Police union demands apology after Edmonton Mayor's comments on homeless shelter tours

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Edmonton Mayor Don Iveson is standing by his criticism of police-guided tours of the city’s emergency homeless shelter, after the president of Edmonton’s police union demanded an apology.

On Monday, Edmonton Police Association president Michael Elliott slammed Iveson in an open letter, accusing the mayor of misstating the facts around a series of tours police recently offered to city councillors.

In particular, Elliott took issue with Iveson’s claim that attendees on the three unannounced tours were not wearing proper COVID-19 protective equipment.

“Your inflammatory rhetoric is unprofessional, unhelpful, and is political pandering,” Elliott wrote.

The letter is the latest in the fight which began April 16, when Iveson sent a letter to the chair of the Edmonton Police Commission decrying what he called “unscheduled study visits” at the Tipinawâw shelter, a temporary homeless shelter at the Edmonton Convention Centre.

The shelter is operated by a network of inner-city social agencies and funded by the federal and provincial governments to address gaps in the system resulting from the COVID-19 pandemic.

Iveson said the visits — which downtown beat officers offered to city councillors — violated the “privacy and dignity” of shelter residents. He also repeated claims from shelter staff that the delegations were not wearing proper COVID-19 personal protective equipment (PPE).

Iveson reiterated those concerns Monday, noting he hadn’t yet read Elliott’s letter.

“I stand by the concerns that I raised on behalf of agency workers, on behalf of vulnerable people at the shelters, and out of concern for the need to maintain independence for police, from politics and from politicians,” he said in a news conference.

Michael Elliott, president of the Edmonton Police Association, responds to a report recently released by the Community Safety and Well-Being task force.
Michael Elliott, president of the Edmonton Police Association, responds to a report recently released by the Community Safety and Well-Being task force. Dylan Short

Elliott maintained the tours were an appropriate way of highlighting issues at the shelter, which is set to close April 30 and can house 300 overnight residents.

Edmonton police say the tours were offered to all councillors in the interests of “political neutrality.” Iveson toured the facility when it opened in October.

Elliott said crime at the shelter is well above average, and that police have responded to multiple assaults at the facility, including against a staff member.

“The staff members and those using the temporary shelters deserve to feel safe,” he wrote. “As of today, many do not.”

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“Visits to the shelters by city councillors, health inspectors, social services, and EPS members provide opportunities to learn first hand what is working, what is not working and where things can be improved.”

Among those who disagree was Ward 4 Coun. Aaron Paquette. According to emails obtained by Postmedia, Paquette’s office received an email April 12 from a city police constable offering tours of Tipinawâw as well as other downtown shelters and outdoor encampments.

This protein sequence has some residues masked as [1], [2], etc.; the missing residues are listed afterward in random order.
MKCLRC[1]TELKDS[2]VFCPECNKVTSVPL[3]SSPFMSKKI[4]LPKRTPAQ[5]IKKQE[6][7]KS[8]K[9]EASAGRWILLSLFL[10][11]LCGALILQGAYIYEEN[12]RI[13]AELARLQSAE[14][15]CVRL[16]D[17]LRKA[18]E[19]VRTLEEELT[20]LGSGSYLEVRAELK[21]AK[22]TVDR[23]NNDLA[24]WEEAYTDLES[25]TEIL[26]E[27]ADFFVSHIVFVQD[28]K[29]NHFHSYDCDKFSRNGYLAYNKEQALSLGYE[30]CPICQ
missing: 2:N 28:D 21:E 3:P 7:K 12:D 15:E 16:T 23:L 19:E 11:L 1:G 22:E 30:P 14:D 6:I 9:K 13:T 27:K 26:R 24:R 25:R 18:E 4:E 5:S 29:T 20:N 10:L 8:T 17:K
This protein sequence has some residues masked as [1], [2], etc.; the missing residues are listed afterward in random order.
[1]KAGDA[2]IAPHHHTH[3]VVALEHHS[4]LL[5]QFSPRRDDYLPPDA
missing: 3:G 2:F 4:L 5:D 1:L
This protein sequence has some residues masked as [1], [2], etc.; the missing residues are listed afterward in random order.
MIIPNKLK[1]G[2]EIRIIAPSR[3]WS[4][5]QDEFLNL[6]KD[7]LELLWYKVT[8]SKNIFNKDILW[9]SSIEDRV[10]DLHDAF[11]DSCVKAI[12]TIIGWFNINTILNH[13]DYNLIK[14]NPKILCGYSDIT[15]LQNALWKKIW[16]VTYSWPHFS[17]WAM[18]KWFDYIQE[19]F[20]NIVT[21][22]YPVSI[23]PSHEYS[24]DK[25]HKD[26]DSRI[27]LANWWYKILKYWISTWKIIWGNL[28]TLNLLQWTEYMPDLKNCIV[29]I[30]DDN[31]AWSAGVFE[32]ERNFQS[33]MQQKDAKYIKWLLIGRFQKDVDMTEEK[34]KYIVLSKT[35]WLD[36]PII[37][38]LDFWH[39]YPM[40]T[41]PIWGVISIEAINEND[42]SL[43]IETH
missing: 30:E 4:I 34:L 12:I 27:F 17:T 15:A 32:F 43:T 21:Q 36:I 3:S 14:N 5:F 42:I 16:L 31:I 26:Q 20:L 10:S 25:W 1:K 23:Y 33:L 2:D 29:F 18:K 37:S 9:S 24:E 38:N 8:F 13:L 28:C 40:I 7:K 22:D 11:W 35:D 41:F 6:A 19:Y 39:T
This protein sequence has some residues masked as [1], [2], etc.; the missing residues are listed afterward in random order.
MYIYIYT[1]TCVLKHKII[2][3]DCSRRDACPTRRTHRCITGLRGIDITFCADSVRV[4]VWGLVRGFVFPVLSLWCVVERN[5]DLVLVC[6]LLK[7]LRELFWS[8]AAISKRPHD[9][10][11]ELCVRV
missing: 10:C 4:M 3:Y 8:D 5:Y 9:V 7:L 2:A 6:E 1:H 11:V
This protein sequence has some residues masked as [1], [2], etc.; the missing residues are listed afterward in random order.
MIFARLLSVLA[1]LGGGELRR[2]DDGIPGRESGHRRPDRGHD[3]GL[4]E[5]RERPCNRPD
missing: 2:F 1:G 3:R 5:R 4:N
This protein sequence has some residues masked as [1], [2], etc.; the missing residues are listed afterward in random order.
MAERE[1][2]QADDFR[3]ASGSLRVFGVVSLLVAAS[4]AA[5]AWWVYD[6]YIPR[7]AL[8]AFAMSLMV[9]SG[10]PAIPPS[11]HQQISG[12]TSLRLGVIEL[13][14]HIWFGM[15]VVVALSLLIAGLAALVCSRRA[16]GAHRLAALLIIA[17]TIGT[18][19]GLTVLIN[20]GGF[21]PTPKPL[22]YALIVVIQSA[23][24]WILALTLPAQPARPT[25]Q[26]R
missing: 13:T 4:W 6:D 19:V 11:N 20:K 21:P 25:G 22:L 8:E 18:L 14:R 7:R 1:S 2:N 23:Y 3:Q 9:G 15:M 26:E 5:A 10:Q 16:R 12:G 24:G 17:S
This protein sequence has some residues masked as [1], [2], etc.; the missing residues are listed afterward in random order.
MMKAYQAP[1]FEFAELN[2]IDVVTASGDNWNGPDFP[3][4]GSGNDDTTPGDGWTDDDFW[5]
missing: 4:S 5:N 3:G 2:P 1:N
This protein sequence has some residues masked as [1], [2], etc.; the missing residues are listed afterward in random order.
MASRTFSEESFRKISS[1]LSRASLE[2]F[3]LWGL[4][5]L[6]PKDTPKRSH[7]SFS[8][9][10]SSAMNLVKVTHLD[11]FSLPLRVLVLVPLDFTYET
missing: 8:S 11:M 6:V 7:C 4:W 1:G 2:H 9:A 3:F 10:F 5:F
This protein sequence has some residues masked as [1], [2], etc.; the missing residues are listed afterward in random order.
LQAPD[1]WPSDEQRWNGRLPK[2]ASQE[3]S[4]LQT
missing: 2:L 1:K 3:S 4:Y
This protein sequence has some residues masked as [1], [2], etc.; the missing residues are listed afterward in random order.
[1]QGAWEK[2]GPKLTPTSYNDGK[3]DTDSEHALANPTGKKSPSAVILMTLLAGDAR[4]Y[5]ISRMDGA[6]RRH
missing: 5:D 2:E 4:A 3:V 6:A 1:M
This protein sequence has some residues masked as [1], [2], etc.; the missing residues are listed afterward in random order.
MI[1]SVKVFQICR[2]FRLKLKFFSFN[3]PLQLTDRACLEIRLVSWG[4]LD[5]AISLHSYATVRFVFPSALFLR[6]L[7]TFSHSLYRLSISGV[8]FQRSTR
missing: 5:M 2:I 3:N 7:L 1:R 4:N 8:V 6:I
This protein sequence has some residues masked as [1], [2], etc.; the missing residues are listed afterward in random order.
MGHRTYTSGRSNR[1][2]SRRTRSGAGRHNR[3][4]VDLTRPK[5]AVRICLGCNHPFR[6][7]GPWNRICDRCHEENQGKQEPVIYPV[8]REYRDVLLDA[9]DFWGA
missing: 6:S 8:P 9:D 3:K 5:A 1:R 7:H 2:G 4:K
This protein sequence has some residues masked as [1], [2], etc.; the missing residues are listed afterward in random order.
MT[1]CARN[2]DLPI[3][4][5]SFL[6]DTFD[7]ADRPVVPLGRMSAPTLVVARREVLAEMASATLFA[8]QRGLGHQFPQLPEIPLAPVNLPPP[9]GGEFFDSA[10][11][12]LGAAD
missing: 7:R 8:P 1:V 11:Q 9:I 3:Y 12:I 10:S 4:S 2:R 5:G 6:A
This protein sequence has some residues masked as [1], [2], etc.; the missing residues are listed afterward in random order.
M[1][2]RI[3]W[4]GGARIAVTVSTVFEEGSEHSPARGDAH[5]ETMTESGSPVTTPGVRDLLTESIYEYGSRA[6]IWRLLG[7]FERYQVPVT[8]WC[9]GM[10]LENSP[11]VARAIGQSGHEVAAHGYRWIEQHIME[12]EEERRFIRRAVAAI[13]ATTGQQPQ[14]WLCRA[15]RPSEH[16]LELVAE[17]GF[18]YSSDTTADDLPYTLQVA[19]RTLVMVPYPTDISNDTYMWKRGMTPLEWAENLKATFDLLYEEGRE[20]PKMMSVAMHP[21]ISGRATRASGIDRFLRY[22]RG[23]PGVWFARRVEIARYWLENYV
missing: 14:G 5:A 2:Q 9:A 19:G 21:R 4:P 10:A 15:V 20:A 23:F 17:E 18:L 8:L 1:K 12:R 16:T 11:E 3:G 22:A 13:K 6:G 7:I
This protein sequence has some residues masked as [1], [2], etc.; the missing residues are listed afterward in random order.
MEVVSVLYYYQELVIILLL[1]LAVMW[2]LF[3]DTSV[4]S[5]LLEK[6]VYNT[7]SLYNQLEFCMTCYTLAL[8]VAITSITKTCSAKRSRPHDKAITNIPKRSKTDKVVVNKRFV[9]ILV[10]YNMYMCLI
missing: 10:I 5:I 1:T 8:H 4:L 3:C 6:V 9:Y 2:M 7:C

“We want this to be unannounced to the shelter, as we want you to see for yourselves the true conditions,” the officer said.

A staffer in Paquette’s office declined the tour, citing the city’s surging COVID cases, and added they were concerned about the implications of such a visit.

“Councillor Paquette has no interest in participating in an act to catch encampment residents and shelter workers ‘off guard’ or by surprise, which in our opinion, puts Edmontonians and front line workers at unnecessary risk for COVID-19 transmission,” Paquette’s office wrote.

“We would caution against this proposal as action like this borders dangerously on poverty tourism.”

Last week, Councillors Sarah Hamilton and Tim Cartmell also criticized Iveson’s letter, saying it got facts wrong and cast aspersions on the motives of councillors who did take the tour.

They wrote: “Some describe the Edmonton Convention Centre as ‘international waters’ — a space with no accountability, no laws, no rules — and no protection of the most vulnerable that find themselves there.”

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Edmonton Mayor Don Iveson talks about new housing and shelter supports for Edmonton’s homeless and vulnerable population on Monday, Oct. 5, 2020.
Edmonton Mayor Don Iveson talks about new housing and shelter supports for Edmonton’s homeless and vulnerable population on Monday, Oct. 5, 2020. Photo by Larry Wong /Postmedia

Iveson said he recently received information from the agencies that run the shelter “substantiating” his concerns about attendees’ use of PPE. The centre requires visitors to wear face shields in addition to masks.

The public feud comes at a time when Edmonton city council is debating the results of a city police reform task force.

Earlier this month the city approved 13 of 14 recommendations from the task force, but held off on endorsing a recommendation to freeze police funding and divert budget increases to social welfare agencies, pending additional study. Elliott publicly criticized the report, calling it “insulting and demeaning” to police officers.

A spokesperson for the mayor’s office said a meeting with the police commission about the tours is pending.

jwakefield@postmedia.com

twitter.com/jonnywakefield

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